Campbell Brown’s Selective Indignation with Sexual Misconduct in Schools
At the event, Brown spoke about “the issue that took her from being a supporter of this [charter school] cause to an activist in the fight.” She then states that it was her reading an article in the New York Daily News “a couple of years ago” involving “fourteen teachers who had been found guilty of sexual misconduct with kids, and they had kept their jobs.” Brown says the she “was so horrified by this.”
Brown says that the above is made possible “by this crazy law supported by the teachers union.”
Now, here is where Brown’s indignation hits a snag.
First of all, the “crazy law” is called Section 3020a. Section 3020a is referenced in the United Federation of Teachers (UFT) 2007-09 contract, as taken from this August 2012 Washington Post Answer Sheet piece:
A tenured pedagogue who has been charged under the criminal law or under §3020-a of the New York State Education Law with an act or acts constituting sexual misconduct (defined below) shall be suspended without pay upon a finding by a hearing officer of probable cause that sexual misconduct was committed.
In §3020-a proceedings, a mandatory penalty of discharge shall apply to any tenured pedagogue a) found by a hearing officer to have engaged in sexual misconduct, or b) who has pleaded guilty to or been found guilty of criminal charges for such conduct.
For purposes of this section, sexual misconduct shall include the following conduct involving a student or a minor who is not a student: sexual touching, serious or repeated verbal abuse (as defined in Chancellor’s Regulations) of a sexual nature, action that could reasonably be interpreted as soliciting a sexual relationship, possession or use of illegal child pornography, and/or actions that would constitute criminal conduct under Article 130 of the Penal Law against a student or minor who is not a student.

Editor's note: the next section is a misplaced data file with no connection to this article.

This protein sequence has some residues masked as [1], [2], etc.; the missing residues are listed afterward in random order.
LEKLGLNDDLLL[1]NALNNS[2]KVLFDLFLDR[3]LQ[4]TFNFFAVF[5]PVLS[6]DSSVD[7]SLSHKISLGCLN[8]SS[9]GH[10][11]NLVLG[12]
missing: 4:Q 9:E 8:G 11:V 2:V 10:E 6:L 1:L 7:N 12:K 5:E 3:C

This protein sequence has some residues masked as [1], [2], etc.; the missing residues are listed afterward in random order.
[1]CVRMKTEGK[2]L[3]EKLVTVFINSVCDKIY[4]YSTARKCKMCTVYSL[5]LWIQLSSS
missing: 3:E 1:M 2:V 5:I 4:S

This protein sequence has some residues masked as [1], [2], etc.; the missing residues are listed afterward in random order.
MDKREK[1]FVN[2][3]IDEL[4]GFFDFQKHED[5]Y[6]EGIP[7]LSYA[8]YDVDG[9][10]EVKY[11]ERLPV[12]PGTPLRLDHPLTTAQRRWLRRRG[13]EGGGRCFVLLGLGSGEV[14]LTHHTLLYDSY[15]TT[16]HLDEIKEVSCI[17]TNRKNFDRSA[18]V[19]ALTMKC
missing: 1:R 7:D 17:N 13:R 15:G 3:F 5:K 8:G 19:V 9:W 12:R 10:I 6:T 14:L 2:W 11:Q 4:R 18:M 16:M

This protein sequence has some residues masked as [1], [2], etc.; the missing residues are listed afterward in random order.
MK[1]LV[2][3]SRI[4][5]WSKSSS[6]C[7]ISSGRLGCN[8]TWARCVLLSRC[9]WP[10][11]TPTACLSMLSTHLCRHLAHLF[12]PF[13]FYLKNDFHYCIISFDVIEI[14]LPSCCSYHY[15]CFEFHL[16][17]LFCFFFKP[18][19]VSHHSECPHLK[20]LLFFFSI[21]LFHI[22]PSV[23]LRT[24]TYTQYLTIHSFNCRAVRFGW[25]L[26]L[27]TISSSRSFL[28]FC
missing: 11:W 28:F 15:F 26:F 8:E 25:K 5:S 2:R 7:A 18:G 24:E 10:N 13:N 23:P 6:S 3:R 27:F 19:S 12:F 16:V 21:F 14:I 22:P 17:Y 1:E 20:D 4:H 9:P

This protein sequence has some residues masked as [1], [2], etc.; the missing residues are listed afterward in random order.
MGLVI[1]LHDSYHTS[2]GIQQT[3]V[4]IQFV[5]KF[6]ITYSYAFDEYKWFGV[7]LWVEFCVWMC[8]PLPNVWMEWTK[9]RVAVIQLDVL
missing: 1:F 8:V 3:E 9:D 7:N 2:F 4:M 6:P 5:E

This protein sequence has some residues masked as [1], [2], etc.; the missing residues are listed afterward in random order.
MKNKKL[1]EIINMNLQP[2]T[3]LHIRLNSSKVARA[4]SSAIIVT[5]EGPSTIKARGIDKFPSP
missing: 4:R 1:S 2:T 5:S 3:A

“The union” is not protecting “guilty” sexual predators. Moreover, it was Bloomberg-appointed, former New York City Chancellor Joel Klein who agreed to the terms of the contract.
Klein happened to be in the April 2014 audience when Brown was speaking.
In her speech, Brown stops short of stating that this “crazy law supported by the teachers union” was also supported by her ally-in-privatization, Joel Klein.
A snag necessary to ignore.
Calling out the people on “your side” for contributing to the dastardly missteps of “the union” simply will not do.
There is an even bigger snag in Brown’s indignation towards those “found guilty of sexual misconduct.” Traveling that path involves briefly considering the coziness of some of those in attendance at this Brown-honoring moment.
In addition to acknowledging Klein at the opening of her talk, Brown also acknowledges hedge funder and fellow Success Academies board member Daniel Loeb, and Moskowitz, and her (Brown’s) husband, hedge funder Dan Senor, all of whom sit with StudentsFirst founder Michelle Rhee on the StudentsFirst board.
Michelle Rhee is married to Sacramento Mayor Kevin Johnson.
Johnson tried four times to increase his own authority as mayor of Sacramento. Four times, the attempt known as Measure L was defeated.
Johnson was seeking signature corporate-reform-model “mayoral control,” and Sacramento wasn’t having it, as the November 2014 Sacramento Bee reports:
Measure L would have allowed the mayor to appoint and fire the city manager, essentially transferring the day-to-day decision making at City Hall from the city manager to the mayor’s office. Opponents argued it would place too much power in the hands of one elected official.